If you were to open most athletes’ kitchen cabinet, you’ll probably find a shelf of supplements: the typical sports nutrition cache of electrolyte drinks, bars, recovery drinks, and most often an array of vitamins/supplements purported to maximize workouts, speed recovery, and minimize downtime and the risk of injury. Most of us are aware that the FDA doesn’t tightly regulate supplements, and often the effects are over-exaggerated or lacking scientific merit. Recently the efficacy of vitamin supplementation has come under scientific scrutiny, in particular antioxidants.
The blurred line comes from the existing mentality “what is good in small doses must be great in large quantities”.
For example, there is strong epidemiological data to suggest that a diet rich in foods that are naturally high in antioxidants is associated with better health outcomes. But when using supplements, the data shifts- individuals supplementing with high dose antioxidants actually have worse health outcomes.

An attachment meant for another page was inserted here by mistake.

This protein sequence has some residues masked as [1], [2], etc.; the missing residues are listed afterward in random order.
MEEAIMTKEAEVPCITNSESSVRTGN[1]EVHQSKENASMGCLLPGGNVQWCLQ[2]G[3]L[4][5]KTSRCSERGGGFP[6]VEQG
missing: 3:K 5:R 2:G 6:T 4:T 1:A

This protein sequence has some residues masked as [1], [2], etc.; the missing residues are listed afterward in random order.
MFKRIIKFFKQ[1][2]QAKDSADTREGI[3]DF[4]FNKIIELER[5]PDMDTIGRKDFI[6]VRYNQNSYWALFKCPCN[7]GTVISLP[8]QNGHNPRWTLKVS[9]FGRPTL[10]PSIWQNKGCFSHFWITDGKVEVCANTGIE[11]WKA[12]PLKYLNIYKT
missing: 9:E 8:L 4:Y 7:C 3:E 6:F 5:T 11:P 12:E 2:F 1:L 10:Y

“But I’m an athlete and my body experiences a significantly greater exposure to oxidation because of my training. I need supplements! I can’t eat 10 pounds of kale a day….” you say. Hold on, let’s examine what oxidation in the body actually is…